Steve Roesler, one of my favorite leadership bloggers, is the CEO of his own business. His frequent updates are always practical, and reflect the wisdom of his 30 plus years of experience with executives.
Another favorite, Mary Jo Asmus, owns a leadership solutions firm, Aspire Collaborative Services. She has a special focus on soft skills needed for leadership success and has a unique way of challenging leaders to be thoughtful in their relationship building on the job.
Wally Bock gathers the best from the business press about leadership, top stories from the news, and highlights from independent business blogs, and presents them weekly to his readers, along with his own commentary. His other posts provide insights and ideas for leaders at all levels. Wally reads everything so the rest of us don’t have to.
Miki Saxon, who leads her own company, RampUp Solutions, Inc. , writes Leadership Turn. She brings her unique MAP (mindset, attitude, and philosophy) to everything she writes. She is not afraid to tell it like it is. She often includes quotes and cartoons in her off-beat blog.
Here’s the thing: I am not Steve; I am not Mary Jo; I am not Wally; I am not Miki.
Discovering and defining who we are includes understanding and accepting our unique life circumstances, values, preferences, and limitations.
Earlier this week, I loaded my three daughters into the van for a trip to O’Hare to meet Lisa Rosendahl, a friend I met on Twitter. I had planned to leave them with a sitter but at the last minute, those plans fell through.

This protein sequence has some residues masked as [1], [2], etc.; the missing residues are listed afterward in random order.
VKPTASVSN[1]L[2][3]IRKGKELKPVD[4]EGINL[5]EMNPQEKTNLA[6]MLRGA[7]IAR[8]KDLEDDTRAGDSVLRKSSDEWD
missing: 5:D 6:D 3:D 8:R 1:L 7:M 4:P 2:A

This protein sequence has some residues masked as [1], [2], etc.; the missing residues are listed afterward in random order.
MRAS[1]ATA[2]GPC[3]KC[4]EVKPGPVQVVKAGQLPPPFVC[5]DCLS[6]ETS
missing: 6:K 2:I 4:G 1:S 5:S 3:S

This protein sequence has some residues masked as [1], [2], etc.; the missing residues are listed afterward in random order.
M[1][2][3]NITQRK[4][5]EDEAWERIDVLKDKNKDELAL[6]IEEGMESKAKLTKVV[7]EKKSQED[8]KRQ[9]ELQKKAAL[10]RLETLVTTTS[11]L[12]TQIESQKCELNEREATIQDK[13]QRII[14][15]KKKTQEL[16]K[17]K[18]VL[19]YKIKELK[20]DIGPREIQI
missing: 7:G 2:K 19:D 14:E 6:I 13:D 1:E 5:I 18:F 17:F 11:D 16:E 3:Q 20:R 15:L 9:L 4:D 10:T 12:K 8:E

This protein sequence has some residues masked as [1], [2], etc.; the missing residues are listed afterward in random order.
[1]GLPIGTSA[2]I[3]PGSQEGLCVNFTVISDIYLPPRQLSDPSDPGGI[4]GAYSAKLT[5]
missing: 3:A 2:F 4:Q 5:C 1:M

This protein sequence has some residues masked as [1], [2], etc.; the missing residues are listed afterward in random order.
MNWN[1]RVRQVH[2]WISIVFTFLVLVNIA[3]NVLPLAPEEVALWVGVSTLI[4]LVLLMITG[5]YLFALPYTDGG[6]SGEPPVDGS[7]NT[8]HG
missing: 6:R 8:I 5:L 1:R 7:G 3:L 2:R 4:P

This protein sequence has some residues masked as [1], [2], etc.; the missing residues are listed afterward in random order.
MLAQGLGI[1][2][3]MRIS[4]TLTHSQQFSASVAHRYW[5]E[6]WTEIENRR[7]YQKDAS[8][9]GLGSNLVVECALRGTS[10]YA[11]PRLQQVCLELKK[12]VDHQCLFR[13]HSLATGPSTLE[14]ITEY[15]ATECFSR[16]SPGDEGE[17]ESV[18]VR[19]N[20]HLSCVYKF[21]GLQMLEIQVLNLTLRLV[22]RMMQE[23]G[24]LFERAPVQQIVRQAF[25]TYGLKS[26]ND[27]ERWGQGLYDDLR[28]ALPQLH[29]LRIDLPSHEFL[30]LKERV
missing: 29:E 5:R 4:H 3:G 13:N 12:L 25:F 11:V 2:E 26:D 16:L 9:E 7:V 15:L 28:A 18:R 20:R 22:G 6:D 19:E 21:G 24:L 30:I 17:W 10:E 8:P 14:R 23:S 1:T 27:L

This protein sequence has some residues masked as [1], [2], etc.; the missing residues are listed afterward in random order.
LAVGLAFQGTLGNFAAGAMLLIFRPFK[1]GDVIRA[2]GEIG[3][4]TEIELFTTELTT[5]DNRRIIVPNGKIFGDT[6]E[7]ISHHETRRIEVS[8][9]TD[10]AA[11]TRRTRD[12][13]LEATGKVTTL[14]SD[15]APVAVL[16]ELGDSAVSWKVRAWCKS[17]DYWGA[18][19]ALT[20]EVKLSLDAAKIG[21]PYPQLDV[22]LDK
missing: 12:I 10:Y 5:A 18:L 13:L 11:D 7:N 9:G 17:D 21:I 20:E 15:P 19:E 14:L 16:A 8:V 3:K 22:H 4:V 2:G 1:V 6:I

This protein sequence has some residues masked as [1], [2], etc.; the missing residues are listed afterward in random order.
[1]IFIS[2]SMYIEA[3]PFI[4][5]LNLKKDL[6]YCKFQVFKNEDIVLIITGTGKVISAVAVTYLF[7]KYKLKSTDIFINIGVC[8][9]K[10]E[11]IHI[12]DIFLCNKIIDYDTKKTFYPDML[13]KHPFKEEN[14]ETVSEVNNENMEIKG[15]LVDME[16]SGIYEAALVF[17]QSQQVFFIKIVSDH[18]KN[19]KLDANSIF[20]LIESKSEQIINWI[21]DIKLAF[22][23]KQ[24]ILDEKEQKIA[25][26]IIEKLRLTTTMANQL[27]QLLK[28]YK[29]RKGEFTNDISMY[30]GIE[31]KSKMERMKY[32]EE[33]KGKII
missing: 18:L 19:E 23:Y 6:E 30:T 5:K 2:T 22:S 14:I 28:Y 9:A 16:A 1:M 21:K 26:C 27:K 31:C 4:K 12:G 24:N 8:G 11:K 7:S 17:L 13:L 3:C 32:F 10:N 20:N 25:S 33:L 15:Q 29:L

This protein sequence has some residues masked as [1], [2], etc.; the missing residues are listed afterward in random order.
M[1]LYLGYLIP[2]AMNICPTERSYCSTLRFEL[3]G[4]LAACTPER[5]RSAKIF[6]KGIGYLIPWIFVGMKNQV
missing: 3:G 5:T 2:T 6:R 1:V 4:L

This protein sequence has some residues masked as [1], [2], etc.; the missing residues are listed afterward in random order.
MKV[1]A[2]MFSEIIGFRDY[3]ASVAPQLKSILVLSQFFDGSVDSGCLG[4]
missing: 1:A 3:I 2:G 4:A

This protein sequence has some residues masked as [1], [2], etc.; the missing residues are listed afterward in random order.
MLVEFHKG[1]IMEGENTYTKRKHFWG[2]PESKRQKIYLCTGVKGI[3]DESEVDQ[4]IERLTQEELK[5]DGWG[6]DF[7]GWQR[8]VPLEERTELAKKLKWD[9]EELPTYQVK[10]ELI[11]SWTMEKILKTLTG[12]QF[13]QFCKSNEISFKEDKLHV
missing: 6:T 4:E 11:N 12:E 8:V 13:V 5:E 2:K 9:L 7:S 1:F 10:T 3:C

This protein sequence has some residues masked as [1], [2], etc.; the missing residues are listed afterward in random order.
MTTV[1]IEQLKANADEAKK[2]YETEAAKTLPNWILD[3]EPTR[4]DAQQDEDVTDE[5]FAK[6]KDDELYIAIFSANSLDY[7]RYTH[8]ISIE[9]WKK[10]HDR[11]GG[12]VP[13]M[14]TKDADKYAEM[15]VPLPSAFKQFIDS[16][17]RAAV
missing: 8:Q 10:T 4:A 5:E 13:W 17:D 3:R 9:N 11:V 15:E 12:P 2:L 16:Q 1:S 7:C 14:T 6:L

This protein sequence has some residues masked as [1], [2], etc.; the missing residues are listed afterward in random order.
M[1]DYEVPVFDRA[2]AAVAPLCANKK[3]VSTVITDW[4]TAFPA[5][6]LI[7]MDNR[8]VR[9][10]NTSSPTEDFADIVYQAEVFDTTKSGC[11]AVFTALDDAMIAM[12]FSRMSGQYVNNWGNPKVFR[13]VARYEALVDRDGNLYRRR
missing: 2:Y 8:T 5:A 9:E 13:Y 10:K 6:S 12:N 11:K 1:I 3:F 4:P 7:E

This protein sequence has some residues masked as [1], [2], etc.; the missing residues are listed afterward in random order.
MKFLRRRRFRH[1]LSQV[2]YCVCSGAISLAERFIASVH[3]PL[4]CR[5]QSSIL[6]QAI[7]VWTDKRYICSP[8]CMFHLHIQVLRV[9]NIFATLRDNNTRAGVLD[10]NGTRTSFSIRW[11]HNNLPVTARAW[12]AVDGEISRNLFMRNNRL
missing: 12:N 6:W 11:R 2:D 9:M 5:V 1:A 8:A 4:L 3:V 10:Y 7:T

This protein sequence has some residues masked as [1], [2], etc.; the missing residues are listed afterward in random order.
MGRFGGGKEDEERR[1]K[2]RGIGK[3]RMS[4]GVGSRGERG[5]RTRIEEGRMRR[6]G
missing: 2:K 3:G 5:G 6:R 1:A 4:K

I had a decision to make. I could cancel the meeting, and miss an opportunity to connect in person, or I could bring my crew along.
It’s not the first time I have included one of the girls in my work relationships. Anyone who has ever talked to me on Skype knows that my daughters’ faces frequently show up in range of my webcam. Or if you have talked to me on the phone, you might know that my conversations are frequently interrupted, sometimes happily, other times, not so.
Earlier this summer, while on campus at Mountain State University, my youngest daughter colored and played nearby while I did Twitter training with a few staff members; later, she snacked on Cheetos while I worked on last minute edits of a blog post.
In some ways, I would like to have a firmer boundary between who I am at work and my life at home. I envision myself putting on my professional self like a suit and walking into meetings on confident career legs, unencumbered the ballet bag full of colored pencils, books, stickers and snacks I carry to keep my girls occupied. At this stage of my life, though, that vision is unrealistic.
Being with my girls and juggling work and home life is what I do now. More than that, it is who I am. As I write about leadership here, I bring all of who I am.
Sometimes you might see my girls peeking through the spaces in my sentences; sometimes, I let them take center stage. But they’re always around: sticky fingers, whiny cries, sweet smiles.
This is who I am. Who are you?
This was originally posted at Mountain State University LeaderTalk and is re-posted with permission.